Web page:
Global CO2 emissions were up 5.9% in 2010 reaching record levels and are expected to increase by 3.1% this year, according to new research.
The findings by scientists working on the Global Carbon Project (GCP), published in the peer-reviewed journal Nature Climate Change, indicate that the burning of fossil fuels, cement production and deforestation have contributed to atmospheric concentrations of CO2 at 389.6 parts per million – the highest recorded level for at least 800,000 years.
Last year saw emissions rise above the average rate of 3.1% over the last decade, led by China (up 10.4%), the US (up 4.1%) and India (up 9.4%). China now accounts for nearly a quarter of global CO2 emissions (24.6%) and the US 16.4%.
“Many saw the global financial crisis as an opportunity to move the global economy away from persistent and high emissions growth, but the return to emissions growth in 2010 suggests the opportunity was not exploited,” says lead author of the report, Glen Peters of the Centre for International Climate and Environmental Research in Norway.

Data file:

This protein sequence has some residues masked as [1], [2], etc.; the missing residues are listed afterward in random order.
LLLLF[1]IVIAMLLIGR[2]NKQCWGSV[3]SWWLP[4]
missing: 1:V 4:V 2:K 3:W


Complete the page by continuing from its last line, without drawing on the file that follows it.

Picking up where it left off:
But the effect of the financial crisis has been short-lived, with emissions still rising in emerging economies and developed nations returning to growth.
Although governments have pledged to make reductions to CO2 emissions and keep temperature rises to 2°C, one of the report authors warned that the action is not enough.
“Global CO2 emissions since 2000 are tracking the high end of the projections used by the Intergovernmental Panel on Climate Change, which far exceed two degrees warming by 2100,” warns report co-author Corinne Le Quéré, director of the Tyndall Centre for Climate Change Research at the University of East Anglia in the UK.
For further information:
Global emissions will push temperatures above 2°C, warns UNEP (24-Nov)
Greenhouse gases reach all time high in 2010, warns WMO (22-Nov)
Global emissions outpacing economic growth, warns PwC (10-Nov)
05 December 2011